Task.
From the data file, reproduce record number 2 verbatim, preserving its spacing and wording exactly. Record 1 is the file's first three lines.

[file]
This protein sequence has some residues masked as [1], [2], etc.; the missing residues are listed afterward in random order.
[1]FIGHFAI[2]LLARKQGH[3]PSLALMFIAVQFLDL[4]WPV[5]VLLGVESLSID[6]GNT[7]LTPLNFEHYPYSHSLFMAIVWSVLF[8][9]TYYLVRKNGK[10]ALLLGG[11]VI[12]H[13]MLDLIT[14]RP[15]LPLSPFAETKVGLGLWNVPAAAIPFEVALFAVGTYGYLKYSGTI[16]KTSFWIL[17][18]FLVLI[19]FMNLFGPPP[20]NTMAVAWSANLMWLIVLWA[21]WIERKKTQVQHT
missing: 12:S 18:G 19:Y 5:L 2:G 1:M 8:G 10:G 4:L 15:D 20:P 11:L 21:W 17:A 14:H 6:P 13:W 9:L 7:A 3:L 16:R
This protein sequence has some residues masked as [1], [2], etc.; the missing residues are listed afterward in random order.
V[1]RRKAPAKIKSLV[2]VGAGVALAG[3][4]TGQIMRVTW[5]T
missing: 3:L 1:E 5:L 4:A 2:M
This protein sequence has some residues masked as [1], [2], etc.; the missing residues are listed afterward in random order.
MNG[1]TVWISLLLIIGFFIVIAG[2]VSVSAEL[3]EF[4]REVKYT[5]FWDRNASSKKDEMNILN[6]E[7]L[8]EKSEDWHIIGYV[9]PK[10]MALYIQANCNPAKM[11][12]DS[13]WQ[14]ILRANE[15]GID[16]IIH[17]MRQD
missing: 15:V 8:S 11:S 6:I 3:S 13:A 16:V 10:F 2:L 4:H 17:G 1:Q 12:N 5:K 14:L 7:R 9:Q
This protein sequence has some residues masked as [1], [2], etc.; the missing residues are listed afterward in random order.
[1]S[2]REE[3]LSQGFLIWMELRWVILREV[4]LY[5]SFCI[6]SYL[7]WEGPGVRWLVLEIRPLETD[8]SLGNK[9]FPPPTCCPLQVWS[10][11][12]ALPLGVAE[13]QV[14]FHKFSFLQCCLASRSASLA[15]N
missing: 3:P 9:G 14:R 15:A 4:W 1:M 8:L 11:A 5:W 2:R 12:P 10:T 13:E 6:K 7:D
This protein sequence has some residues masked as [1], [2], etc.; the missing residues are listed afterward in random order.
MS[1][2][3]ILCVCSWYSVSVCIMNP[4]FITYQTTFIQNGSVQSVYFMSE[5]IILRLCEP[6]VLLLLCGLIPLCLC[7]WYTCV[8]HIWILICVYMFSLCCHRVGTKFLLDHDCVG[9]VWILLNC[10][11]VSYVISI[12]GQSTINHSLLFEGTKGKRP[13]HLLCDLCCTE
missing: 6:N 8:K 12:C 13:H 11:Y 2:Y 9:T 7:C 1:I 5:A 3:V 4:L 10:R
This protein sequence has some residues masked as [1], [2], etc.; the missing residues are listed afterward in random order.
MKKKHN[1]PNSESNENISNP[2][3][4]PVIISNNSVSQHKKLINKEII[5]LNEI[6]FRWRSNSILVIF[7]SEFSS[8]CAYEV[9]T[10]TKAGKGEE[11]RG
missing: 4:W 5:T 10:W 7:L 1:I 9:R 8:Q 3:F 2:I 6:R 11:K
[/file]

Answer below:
This protein sequence has some residues masked as [1], [2], etc.; the missing residues are listed afterward in random order.
V[1]RRKAPAKIKSLV[2]VGAGVALAG[3][4]TGQIMRVTW[5]T
missing: 3:L 1:E 5:L 4:A 2:M